I'm saying that it's not something to hide as if it were shameful. I don't understand what's sickening or upsetting about it.

You ask, "How can we fight this other than to... not talk about it constantly?" I think we fight it by focusing on what we're fighting and being clear on that -- it's racism that's shameful, not his race. It's an implication that the name Hussein is evil, not the name Hussein. It's misuse of a perfectly fine photograph that's terrible, not the photograph.

I think not talking about it gives the attacks more power. It gives detractors something they want -- the appearance of something to hide, something to avoid saying.
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kwenu Donating Member (1000+ posts) Send PM | Profile | Ignore Thu Mar-06-08 11:16 PM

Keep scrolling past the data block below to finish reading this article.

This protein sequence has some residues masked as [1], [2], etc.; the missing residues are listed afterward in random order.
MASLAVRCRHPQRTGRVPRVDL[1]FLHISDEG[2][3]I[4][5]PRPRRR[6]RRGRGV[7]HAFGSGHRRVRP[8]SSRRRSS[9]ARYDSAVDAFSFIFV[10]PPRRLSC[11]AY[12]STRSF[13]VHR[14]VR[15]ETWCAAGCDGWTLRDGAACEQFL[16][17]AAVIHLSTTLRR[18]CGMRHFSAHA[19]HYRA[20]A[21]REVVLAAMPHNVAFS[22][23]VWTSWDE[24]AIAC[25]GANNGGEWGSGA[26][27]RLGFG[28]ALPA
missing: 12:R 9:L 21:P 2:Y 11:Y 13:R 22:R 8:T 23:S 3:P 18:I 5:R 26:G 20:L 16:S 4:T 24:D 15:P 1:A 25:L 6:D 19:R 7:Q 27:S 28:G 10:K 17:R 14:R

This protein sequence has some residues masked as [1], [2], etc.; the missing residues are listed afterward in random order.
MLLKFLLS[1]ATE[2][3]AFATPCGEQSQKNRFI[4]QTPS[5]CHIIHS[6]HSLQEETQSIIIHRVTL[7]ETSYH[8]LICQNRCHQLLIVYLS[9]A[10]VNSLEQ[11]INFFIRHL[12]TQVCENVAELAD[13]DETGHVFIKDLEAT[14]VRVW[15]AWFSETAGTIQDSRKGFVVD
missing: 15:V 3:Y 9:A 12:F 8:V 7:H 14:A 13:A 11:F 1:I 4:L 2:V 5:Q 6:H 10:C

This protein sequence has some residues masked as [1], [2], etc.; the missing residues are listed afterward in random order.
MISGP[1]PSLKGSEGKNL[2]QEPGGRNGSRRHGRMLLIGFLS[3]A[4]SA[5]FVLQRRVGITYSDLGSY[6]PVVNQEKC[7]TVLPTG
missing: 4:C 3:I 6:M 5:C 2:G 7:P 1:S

Response to Original message
32. It's a good thing. Obama will force this country to confront its racial demons.
A President Obama will destroy one of the biggest moulds and vestiges of white racial superiority and that makes a lot people and a even some democrats nervous.

Get over it.

Go Obama!!!!!!!

YOU KNOW YOU WANT HIM!! JUST ADMIT IT!!!
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Sparkly Donating Member (1000+ posts) Send PM | Profile | Ignore Thu Mar-06-08 11:18 PM
Response to Reply #32
33. That's why breaking glass ceilings is more than just symbolic.
It does matter.